To give an example of how popular Armstrong’s centennial book has become, co-author Jack Jamieson shares a tale of a recent trip to Vancouver he made with his wife, Dawn.
Stopping at a Tim Hortons for a coffee on a rainy day in Kamloops, Jack and Dawn were standing in the long lineup inside when they struck up a conversation with the couple behind them, who said they were from Revelstoke.
When Jamieson replied they were from Armstrong, the Revelstoke woman piped up she was reading “the most fascinating book on the history of Armstrong.”
“I wrote that book,” Jamieson told the woman proudly. “She replied, ‘Oh my, I’ve got it with me, I’m reading it on our way to Vancouver.’”
Jessie Ann Gamble, who co-wrote the book Celebrating the City of Armstrong 1913-2013 with Jamieson, said she received a call at home recently from a man in Edmonton.
“His sister gave him a copy,” said Gamble “He said ‘I can’t believe how good this is.’”
The book, which serves as a historical record of the city, came out the last week of March, but the project was nearly three years in the making.
“The city asked the museum and art gallery group (Armstrong Spallumcheen Museum and Arts Society – ASMAS) to put a book together for the centennial,” said Gamble, who was born in Calgary but moved to Armstrong when she was one and lived one block over from Jamieson, who arrived in the city in 1948. Both graduated from Armstrong High School in the Class of 1956.
“The city was aware of the centennial for a long time, I think they asked us to put the book together about seven or eight years ago.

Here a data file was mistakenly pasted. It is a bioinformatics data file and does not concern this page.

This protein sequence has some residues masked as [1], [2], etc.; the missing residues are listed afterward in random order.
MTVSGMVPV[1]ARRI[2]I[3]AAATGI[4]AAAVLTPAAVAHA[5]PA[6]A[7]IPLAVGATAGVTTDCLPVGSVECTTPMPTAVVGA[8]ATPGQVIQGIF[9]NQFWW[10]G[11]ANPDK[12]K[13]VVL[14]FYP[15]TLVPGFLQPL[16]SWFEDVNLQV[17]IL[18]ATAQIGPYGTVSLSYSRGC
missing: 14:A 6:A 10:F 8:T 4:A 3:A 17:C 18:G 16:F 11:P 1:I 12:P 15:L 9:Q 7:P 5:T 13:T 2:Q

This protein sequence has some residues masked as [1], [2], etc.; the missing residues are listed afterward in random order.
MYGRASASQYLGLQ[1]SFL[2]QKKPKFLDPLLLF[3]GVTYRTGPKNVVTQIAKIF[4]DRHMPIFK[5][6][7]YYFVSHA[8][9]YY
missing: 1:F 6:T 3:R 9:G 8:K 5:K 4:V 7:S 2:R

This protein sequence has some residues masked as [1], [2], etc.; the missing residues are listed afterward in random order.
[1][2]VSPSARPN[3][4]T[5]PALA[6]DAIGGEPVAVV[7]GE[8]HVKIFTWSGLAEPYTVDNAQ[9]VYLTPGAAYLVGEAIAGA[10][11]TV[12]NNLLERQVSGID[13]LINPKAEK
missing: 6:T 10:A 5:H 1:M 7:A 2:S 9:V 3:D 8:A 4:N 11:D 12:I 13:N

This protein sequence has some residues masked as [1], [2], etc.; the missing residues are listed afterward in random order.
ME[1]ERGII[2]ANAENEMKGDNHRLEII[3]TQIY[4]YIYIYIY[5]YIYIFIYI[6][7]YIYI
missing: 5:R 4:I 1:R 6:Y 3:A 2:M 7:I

“Every year, the city has given a very small amount of money to ASMAS to put aside for the publication.”
The book covers Armstrong from its birth as a city in 1913 to present day.
Each year is given a two-page spread in the 220-page book. A locomotive engine in the top-left-hand corner of each page highlights the year. On the opposite page, surrounded by railway tracks, are the highlights of the year, “guided” by a train conductor, the mayor of Armstrong at the time.
Having grown up together – Jamieson joked Gamble used to beat him up in softball – the two authors naturally had their own recollections and photos to put toward the book project.
They were, however, also aided by summer student Emily Rice, who sifted through hundreds and hundreds of copies of Jamieson’s former paper, the Armstrong Advertiser, as well as other publications.
Rice went through the old newspapers, catalogued the information onto a computer and broke down the highlights of each year into categories.
There are 400 photos that accompany the book, which Gamble and Jamieson edited down from thousands to choose from.
“Some years, there was the absence of good pictures related to that year,” said Jamieson. “The two of us, as you can imagine, had some lively discussions on what should be included in the book. We were limited as to what could go in.”
The book sells for $20 (no tax) with proceeds to ASMAS. It has been made available at the city’s Homecoming in July, plus other local events throughout the year.
With Christmas coming up, the book will make an excellent present.
“We’ll have it at the Farmers Market, in Askew’s one day and the book is available at three museums in Armstrong, Vernon and Enderby,” said Gamble.
“The book has been very well received and supported. Everybody has supported this project to the hilt.”
A second printing of the book has been ordered and the book will also be available in 2014.